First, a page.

Fox

Two Poems by Beth Paulson

Print Friendly, PDF & Email

Red Fox

A blaze of gold
            more than red
in early evening light,
            you strode slow through snow-
dusted new grass skirting
            a low hill behind the house.
Then black ears pointed up, you sensed
            my presence on the porch
and turned your sleek head, sharp nose,
            toward me quick-
flashing black bead eyes.

How you lit up
            the dull afternoon
with your confidence
            and bravado

and in that moment gave me
            a grim hint of your intent
before you trod soundless
            to the forest edge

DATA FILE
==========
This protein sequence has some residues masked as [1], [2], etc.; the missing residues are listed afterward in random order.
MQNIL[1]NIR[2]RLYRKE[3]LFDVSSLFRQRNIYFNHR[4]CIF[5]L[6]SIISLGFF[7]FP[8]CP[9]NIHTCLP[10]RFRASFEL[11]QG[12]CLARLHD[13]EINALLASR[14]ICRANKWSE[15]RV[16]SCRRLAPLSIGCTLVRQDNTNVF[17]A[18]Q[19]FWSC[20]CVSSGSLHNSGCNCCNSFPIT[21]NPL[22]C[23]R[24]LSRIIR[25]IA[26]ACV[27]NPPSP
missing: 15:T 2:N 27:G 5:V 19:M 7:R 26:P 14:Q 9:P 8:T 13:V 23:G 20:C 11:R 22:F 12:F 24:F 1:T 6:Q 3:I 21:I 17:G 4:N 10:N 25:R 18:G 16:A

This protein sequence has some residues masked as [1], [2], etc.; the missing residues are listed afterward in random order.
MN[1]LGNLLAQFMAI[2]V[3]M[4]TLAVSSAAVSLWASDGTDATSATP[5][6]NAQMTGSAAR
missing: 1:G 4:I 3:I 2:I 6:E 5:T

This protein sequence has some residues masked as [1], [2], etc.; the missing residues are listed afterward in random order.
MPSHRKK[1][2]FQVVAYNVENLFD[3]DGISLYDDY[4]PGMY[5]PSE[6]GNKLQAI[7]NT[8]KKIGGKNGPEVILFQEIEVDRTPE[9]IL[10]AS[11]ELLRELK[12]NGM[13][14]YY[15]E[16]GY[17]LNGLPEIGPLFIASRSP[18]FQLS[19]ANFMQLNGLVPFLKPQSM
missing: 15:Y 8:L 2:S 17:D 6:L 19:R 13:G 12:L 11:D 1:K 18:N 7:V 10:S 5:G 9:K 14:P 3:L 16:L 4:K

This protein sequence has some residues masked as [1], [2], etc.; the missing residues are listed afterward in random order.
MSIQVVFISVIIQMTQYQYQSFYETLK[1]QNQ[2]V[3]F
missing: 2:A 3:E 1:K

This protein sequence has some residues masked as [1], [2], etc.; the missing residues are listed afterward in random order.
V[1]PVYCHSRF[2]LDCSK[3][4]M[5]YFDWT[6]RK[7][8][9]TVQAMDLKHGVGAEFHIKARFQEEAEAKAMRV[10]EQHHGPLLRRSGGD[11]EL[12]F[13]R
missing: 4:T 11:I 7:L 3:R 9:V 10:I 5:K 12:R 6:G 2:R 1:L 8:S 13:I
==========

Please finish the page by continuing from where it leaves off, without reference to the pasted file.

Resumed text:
where the lesser creatures live.

Bright hunter—
            what more do I have
to fear or desire?

 

 

Primroses

At day’s end along the dusty path
I saw them, pale-pink votives glowing
              in the gravelly stone
              on the brown bank
              up from the clamoring river.

They were evening primroses
              sprung from gray-green, leathery leaves
              unfolding their silken petals, opening up
              to bright stamen centers.
They were the only blooming in that dark place.

I believe there are people like that, too,
              who cling to what’s in this world
              such as the poor person who offers
              the stranger bread or a song.

 

 

 

Beth PaulsonBeth Paulson lives in southwestern Colorado where she leads the Poetica Workshop and co-directs the Open Bard Literary Series. Her poems have been nominated for four Pushcart Prizes and her fifth collection is Immensity (Kelsay Books, 2016).

Header photo courtesy Shutterstock.

Terrain.org is the world’s first online journal of place, publishing a rich mix of literature, artwork, case studies, and more since 1997.